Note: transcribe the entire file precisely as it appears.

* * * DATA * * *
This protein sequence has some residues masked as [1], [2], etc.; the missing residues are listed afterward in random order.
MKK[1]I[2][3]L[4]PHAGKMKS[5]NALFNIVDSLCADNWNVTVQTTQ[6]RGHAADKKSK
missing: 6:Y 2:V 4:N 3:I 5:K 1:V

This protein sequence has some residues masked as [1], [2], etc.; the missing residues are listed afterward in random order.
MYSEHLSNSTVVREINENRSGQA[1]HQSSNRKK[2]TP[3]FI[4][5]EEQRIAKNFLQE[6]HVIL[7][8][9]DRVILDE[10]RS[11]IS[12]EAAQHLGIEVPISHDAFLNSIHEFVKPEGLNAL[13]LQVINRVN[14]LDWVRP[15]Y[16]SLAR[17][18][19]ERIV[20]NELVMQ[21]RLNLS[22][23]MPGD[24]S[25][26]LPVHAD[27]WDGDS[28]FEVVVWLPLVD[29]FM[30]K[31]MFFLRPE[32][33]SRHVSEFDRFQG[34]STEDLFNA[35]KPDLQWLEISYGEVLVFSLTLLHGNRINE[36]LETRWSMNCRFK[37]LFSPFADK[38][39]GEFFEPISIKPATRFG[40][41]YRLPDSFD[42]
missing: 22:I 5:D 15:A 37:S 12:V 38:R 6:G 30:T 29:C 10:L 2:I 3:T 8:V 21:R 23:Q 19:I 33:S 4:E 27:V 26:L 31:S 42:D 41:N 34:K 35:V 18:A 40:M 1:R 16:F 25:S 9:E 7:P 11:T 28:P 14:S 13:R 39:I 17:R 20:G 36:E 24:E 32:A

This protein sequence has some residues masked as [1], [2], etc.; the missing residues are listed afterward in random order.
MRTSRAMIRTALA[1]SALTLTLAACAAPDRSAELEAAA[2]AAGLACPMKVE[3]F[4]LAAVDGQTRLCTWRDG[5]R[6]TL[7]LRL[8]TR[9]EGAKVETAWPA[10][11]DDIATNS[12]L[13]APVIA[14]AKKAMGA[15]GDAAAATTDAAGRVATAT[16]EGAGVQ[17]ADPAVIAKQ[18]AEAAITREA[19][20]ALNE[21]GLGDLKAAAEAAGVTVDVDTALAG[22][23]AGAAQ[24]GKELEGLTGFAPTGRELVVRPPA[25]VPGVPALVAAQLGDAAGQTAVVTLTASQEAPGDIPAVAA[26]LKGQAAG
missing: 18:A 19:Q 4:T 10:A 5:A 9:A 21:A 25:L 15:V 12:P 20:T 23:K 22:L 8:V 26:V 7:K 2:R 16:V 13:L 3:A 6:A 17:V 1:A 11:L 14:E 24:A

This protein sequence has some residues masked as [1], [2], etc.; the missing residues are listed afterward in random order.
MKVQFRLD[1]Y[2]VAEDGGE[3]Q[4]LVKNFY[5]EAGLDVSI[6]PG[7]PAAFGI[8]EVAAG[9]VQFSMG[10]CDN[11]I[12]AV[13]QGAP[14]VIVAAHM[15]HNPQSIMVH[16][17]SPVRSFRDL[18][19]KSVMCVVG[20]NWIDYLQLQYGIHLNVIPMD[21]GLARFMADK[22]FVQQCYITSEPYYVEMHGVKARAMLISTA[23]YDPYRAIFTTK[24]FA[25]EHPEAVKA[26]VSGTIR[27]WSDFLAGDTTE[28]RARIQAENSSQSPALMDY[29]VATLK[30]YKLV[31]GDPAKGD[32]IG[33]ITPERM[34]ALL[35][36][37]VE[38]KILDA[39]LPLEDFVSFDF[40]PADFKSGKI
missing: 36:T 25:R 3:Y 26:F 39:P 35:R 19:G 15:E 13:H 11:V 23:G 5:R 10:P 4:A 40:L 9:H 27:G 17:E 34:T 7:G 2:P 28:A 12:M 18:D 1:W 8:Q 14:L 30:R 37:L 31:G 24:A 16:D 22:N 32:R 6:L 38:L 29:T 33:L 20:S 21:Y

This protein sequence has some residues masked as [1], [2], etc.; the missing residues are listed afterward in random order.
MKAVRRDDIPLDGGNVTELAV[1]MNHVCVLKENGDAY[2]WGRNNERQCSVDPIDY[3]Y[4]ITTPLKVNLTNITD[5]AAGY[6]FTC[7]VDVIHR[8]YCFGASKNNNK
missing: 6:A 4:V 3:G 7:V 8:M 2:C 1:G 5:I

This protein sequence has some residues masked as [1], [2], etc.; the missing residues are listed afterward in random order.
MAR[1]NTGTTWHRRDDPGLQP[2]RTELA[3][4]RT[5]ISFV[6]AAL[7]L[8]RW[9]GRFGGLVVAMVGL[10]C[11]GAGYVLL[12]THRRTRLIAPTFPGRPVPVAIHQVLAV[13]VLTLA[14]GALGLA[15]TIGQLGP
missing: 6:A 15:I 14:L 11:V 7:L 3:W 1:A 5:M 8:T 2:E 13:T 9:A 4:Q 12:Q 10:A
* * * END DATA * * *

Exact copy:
This protein sequence has some residues masked as [1], [2], etc.; the missing residues are listed afterward in random order.
MKK[1]I[2][3]L[4]PHAGKMKS[5]NALFNIVDSLCADNWNVTVQTTQ[6]RGHAADKKSK
missing: 6:Y 2:V 4:N 3:I 5:K 1:V

This protein sequence has some residues masked as [1], [2], etc.; the missing residues are listed afterward in random order.
MYSEHLSNSTVVREINENRSGQA[1]HQSSNRKK[2]TP[3]FI[4][5]EEQRIAKNFLQE[6]HVIL[7][8][9]DRVILDE[10]RS[11]IS[12]EAAQHLGIEVPISHDAFLNSIHEFVKPEGLNAL[13]LQVINRVN[14]LDWVRP[15]Y[16]SLAR[17][18][19]ERIV[20]NELVMQ[21]RLNLS[22][23]MPGD[24]S[25][26]LPVHAD[27]WDGDS[28]FEVVVWLPLVD[29]FM[30]K[31]MFFLRPE[32][33]SRHVSEFDRFQG[34]STEDLFNA[35]KPDLQWLEISYGEVLVFSLTLLHGNRINE[36]LETRWSMNCRFK[37]LFSPFADK[38][39]GEFFEPISIKPATRFG[40][41]YRLPDSFD[42]
missing: 22:I 5:D 15:A 37:S 12:V 38:R 6:G 30:T 29:C 10:L 2:I 3:T 8:V 21:R 23:Q 19:I 33:S 4:E 27:V 26:L 31:S 42:D 41:N 34:K 35:V 18:A 40:M 1:R 16:F 25:S 9:E 7:P 11:T 28:P 14:S 13:R 39:I 17:R 20:G 36:E 24:E 32:A

This protein sequence has some residues masked as [1], [2], etc.; the missing residues are listed afterward in random order.
MRTSRAMIRTALA[1]SALTLTLAACAAPDRSAELEAAA[2]AAGLACPMKVE[3]F[4]LAAVDGQTRLCTWRDG[5]R[6]TL[7]LRL[8]TR[9]EGAKVETAWPA[10][11]DDIATNS[12]L[13]APVIA[14]AKKAMGA[15]GDAAAATTDAAGRVATAT[16]EGAGVQ[17]ADPAVIAKQ[18]AEAAITREA[19][20]ALNE[21]GLGDLKAAAEAAGVTVDVDTALAG[22][23]AGAAQ[24]GKELEGLTGFAPTGRELVVRPPA[25]VPGVPALVAAQLGDAAGQTAVVTLTASQEAPGDIPAVAA[26]LKGQAAG
missing: 18:A 19:Q 4:T 10:A 5:A 9:A 21:A 25:L 15:V 12:P 20:T 23:K 22:L 8:V 26:V 7:K 2:R 16:V 13:L 3:A 6:A 17:V 1:A 11:L 14:E 24:A

This protein sequence has some residues masked as [1], [2], etc.; the missing residues are listed afterward in random order.
MKVQFRLD[1]Y[2]VAEDGGE[3]Q[4]LVKNFY[5]EAGLDVSI[6]PG[7]PAAFGI[8]EVAAG[9]VQFSMG[10]CDN[11]I[12]AV[13]QGAP[14]VIVAAHM[15]HNPQSIMVH[16][17]SPVRSFRDL[18][19]KSVMCVVG[20]NWIDYLQLQYGIHLNVIPMD[21]GLARFMADK[22]FVQQCYITSEPYYVEMHGVKARAMLISTA[23]YDPYRAIFTTK[24]FA[25]EHPEAVKA[26]VSGTIR[27]WSDFLAGDTTE[28]RARIQAENSSQSPALMDY[29]VATLK[30]YKLV[31]GDPAKGD[32]IG[33]ITPERM[34]ALL[35][36][37]VE[38]KILDA[39]LPLEDFVSFDF[40]PADFKSGKI
missing: 36:T 25:R 3:Y 26:F 39:P 35:R 19:G 15:E 13:H 11:V 23:G 5:R 10:P 4:A 40:L 9:H 27:G 17:E 34:T 7:G 2:P 28:A 12:M 18:D 1:W 8:Q 14:L 30:R 37:L 31:G 24:A 16:D 22:N 32:R 6:L 38:L 29:T 33:L 20:S 21:Y

This protein sequence has some residues masked as [1], [2], etc.; the missing residues are listed afterward in random order.
MKAVRRDDIPLDGGNVTELAV[1]MNHVCVLKENGDAY[2]WGRNNERQCSVDPIDY[3]Y[4]ITTPLKVNLTNITD[5]AAGY[6]FTC[7]VDVIHR[8]YCFGASKNNNK
missing: 6:A 4:V 3:G 7:V 8:M 2:C 1:G 5:I

This protein sequence has some residues masked as [1], [2], etc.; the missing residues are listed afterward in random order.
MAR[1]NTGTTWHRRDDPGLQP[2]RTELA[3][4]RT[5]ISFV[6]AAL[7]L[8]RW[9]GRFGGLVVAMVGL[10]C[11]GAGYVLL[12]THRRTRLIAPTFPGRPVPVAIHQVLAV[13]VLTLA[14]GALGLA[15]TIGQLGP
missing: 6:A 15:I 14:L 11:V 7:L 3:W 1:A 5:M 8:T 2:E 13:T 9:A 4:Q 12:Q 10:A